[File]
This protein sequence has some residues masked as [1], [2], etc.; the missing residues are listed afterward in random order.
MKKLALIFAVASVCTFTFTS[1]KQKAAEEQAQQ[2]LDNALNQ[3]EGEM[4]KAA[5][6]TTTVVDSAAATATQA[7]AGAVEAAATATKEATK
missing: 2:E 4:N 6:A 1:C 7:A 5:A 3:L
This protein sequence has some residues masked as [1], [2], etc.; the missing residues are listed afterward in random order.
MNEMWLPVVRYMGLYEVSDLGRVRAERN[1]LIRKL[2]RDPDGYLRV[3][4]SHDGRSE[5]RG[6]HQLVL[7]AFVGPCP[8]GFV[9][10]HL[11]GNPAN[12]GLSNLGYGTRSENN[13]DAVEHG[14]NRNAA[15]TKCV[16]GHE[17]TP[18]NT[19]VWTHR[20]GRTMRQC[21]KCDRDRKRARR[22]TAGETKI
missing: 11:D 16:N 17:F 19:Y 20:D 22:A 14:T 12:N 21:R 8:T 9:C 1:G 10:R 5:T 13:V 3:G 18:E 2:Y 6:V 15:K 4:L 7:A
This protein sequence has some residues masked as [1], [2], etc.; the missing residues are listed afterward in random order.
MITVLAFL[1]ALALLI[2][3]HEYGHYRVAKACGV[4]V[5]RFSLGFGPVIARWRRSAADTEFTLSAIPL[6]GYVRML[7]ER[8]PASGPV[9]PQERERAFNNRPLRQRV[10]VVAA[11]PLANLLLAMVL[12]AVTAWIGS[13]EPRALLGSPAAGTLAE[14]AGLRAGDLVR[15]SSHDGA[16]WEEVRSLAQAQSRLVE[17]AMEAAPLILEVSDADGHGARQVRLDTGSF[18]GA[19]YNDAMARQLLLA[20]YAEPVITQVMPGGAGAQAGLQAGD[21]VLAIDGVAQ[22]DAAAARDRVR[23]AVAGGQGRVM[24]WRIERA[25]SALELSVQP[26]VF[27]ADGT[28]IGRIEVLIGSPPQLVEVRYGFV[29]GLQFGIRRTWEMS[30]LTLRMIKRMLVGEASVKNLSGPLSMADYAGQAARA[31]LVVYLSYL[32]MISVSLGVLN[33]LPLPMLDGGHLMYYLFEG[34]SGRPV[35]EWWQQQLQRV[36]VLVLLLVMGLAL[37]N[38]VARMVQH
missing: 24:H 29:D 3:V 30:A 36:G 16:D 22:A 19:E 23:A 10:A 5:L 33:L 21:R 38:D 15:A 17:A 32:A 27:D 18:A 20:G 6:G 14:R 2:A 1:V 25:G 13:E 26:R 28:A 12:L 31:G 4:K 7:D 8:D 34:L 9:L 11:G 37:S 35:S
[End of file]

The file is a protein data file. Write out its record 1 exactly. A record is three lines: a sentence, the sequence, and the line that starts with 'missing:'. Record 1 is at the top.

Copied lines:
This protein sequence has some residues masked as [1], [2], etc.; the missing residues are listed afterward in random order.
MKKLALIFAVASVCTFTFTS[1]KQKAAEEQAQQ[2]LDNALNQ[3]EGEM[4]KAA[5][6]TTTVVDSAAATATQA[7]AGAVEAAATATKEATK
missing: 2:E 4:N 6:A 1:C 7:A 5:A 3:L